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Modeling Peak Oil

Abstract:
Peak oil refers to the future decline in world production of crude oil and to the accompanying potentially calamitous effects. The majority of the literature on peak oil is non-economic and ignores price effects even when analyzing policies. Unfortunately, most economic models of depletable resources do not generate production peaks. I present four models which generate production peaks in equilibrium. Production increases in the models are driven by: demand increases, cost reductions through advancing technology, cost reductions through reserve additions, and production capacity increases through site development. Production decreases are driven by scarcity. The models do not rely on market failures and indicate that a peak in production may arise from efficient intertemporal optimization. The models show that prices are a better indicator of impending scarcity than peaking is and that peak production can occur when any percentage from 0-100% of the original deposit remains.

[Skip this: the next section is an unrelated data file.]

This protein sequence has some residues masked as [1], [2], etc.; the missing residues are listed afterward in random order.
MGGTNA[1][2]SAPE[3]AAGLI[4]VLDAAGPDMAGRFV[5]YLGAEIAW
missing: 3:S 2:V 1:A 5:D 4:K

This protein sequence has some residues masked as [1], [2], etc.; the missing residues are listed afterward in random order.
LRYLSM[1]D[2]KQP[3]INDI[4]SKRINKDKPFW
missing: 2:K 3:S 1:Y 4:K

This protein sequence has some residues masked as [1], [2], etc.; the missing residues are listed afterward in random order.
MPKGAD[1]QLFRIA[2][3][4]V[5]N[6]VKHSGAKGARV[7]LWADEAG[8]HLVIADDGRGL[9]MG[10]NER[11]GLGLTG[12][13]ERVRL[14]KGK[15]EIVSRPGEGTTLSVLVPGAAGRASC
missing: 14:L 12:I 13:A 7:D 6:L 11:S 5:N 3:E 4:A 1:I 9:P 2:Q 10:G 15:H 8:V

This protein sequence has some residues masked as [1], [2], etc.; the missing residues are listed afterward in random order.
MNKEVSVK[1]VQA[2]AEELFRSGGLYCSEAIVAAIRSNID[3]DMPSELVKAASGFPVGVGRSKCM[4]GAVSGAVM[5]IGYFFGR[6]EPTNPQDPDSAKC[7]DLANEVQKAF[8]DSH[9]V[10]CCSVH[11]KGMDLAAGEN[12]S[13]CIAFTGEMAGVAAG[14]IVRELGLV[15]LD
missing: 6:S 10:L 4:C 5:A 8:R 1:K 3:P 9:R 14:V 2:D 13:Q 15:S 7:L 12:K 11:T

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Energy Specializations: Petroleum – Markets and Prices for Crude Oil and Products; Energy Security and Geopolitics – Energy Security; Energy Modeling – Energy Data, Modeling, and Policy Analysis

JEL Codes:
L13 - Oligopoly and Other Imperfect Markets
Q48 - Energy: Government Policy
E61 - Policy Objectives; Policy Designs and Consistency; Policy Coordination

Keywords: Depletable resources, Hotelling, peak oil, resource scarcity

DOI: 10.5547/ISSN0195-6574-EJ-Vol29-No2-4


Published in Volume 29, Number 2 of The Quarterly Journal of the IAEE's Energy Economics Education Foundation.